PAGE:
Should bike race promotional posters be held to a different standard?  Well, perhaps … after all, a bike race is held on public roads that go through towns, and thus has a relationship with the community that a shoe company does not.  And since I may never get another chance, I’ll take this opportunity to complain about a different bike race poster:


The above poster features your humble blogger.  Why they decided to use this picture of me, I don’t really know … but it certainly is me.  I remember the photo (from the previous year’s Red Zinger Mini Classic) on which this poster art was based.  My issue is, nobody asked for my permission to use this image of me, and I wasn’t paid any royalties.  Nor was the intent of my facial expression considered.  (Oddly enough, I seem to have been way ahead of my time:  in that picture I appear to be making “sparrow face,” which is reputedly the modern successor to duck lips.)

Getting back to the purpose of bike race posters, I suppose if we assume the point of the Euskal Emakumeen poster is to generate interest in the race, so as to attract spectators, the poster arguably is sexist, because it seems to be saying, “You should watch this race because women bike racers can be pretty, perhaps even flirty, and some of them have badass hairdos.”  When I think of why I watch bike racing, it’s not because the men look good (they certainly don’t) or because they have cool hair (ditto), but because I like to watch people suffer, in a way I can relate to, and I like the speed and aggression and the tactical subtleties of the sport.  A good poster should try to capture that, rather than showing a photo of a racer just standing there, making duck lips, and having a certain hairdo.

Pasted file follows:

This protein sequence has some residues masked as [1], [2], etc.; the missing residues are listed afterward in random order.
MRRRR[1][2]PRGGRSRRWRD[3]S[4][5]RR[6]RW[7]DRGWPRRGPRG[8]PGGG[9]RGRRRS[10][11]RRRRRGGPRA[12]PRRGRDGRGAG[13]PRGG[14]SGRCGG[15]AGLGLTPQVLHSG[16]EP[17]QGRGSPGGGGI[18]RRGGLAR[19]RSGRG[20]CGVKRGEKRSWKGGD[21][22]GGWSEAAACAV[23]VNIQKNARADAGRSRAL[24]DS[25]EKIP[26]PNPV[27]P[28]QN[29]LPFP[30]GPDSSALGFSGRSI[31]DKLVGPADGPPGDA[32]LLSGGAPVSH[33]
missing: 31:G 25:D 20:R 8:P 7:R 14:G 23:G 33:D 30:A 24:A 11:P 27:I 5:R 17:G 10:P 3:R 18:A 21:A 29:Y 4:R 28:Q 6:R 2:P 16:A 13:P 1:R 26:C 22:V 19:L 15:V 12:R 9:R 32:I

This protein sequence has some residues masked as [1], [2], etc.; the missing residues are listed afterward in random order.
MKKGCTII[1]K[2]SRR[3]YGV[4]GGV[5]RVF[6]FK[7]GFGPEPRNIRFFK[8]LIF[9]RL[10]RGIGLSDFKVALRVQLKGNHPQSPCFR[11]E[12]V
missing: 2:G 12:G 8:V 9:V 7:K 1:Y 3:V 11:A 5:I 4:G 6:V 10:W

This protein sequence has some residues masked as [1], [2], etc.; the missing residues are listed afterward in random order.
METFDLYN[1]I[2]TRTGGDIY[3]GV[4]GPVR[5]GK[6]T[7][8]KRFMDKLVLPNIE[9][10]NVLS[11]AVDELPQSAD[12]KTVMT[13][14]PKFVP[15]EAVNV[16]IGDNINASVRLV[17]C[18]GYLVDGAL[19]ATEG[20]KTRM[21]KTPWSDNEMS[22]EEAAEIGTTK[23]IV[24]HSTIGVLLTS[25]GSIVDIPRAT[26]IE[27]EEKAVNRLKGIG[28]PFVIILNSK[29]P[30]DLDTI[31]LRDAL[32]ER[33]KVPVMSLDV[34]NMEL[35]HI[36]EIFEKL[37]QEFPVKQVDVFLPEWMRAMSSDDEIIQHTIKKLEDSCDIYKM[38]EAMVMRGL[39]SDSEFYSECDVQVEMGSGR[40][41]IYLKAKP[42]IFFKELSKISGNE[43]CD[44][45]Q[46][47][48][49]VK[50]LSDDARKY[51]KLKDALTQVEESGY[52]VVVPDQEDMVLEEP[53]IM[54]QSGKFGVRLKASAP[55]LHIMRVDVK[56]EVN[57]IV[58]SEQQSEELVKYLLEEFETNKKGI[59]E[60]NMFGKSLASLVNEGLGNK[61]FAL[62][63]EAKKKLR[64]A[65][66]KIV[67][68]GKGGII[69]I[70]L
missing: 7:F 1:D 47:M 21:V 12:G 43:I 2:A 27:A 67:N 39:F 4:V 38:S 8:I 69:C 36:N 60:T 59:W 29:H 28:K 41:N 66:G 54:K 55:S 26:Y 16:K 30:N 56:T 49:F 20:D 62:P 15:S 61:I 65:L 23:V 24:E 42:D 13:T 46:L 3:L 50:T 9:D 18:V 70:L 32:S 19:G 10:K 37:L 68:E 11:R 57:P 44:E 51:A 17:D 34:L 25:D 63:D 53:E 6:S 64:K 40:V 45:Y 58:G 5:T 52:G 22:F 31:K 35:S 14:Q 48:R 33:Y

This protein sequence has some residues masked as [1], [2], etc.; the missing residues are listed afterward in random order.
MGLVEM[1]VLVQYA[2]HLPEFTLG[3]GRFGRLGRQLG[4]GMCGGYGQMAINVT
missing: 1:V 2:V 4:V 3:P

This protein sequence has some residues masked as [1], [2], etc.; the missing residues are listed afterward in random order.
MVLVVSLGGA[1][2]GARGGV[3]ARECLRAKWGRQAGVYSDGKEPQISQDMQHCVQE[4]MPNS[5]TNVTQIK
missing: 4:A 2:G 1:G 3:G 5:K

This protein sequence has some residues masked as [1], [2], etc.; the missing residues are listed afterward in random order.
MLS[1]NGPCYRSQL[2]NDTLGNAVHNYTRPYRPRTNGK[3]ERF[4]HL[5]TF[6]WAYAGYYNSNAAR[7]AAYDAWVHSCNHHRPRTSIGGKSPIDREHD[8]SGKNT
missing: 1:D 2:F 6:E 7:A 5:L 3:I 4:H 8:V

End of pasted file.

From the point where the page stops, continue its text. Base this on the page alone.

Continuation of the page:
Should this poster have been yanked?

And yet, even if the Euskal Emakumeen bike race poster was borderline sexist, whether or not to publicly complain about it is a separate question.  What if the poster did generate more interest in the race, and spectators flocked to it (albeit not necessarily for the right reasons), and they discovered that women’s racing is really exciting?  What if the race promoters had yanked the original poster but didn’t have the budget to create and print new posters, and attendance at the race suffered?  Is the Basque Women’s Institute doing anything to promote women’s bike racing, or are they content to site on the sidelines until it’s time to attack somebody?  And is the benefit of this attack worth the backlash it has caused—an almost uniformly negative reaction to their protest?  And above all, couldn’t the Basque Women’s Institute find a more worthwhile target for their attack on sexism?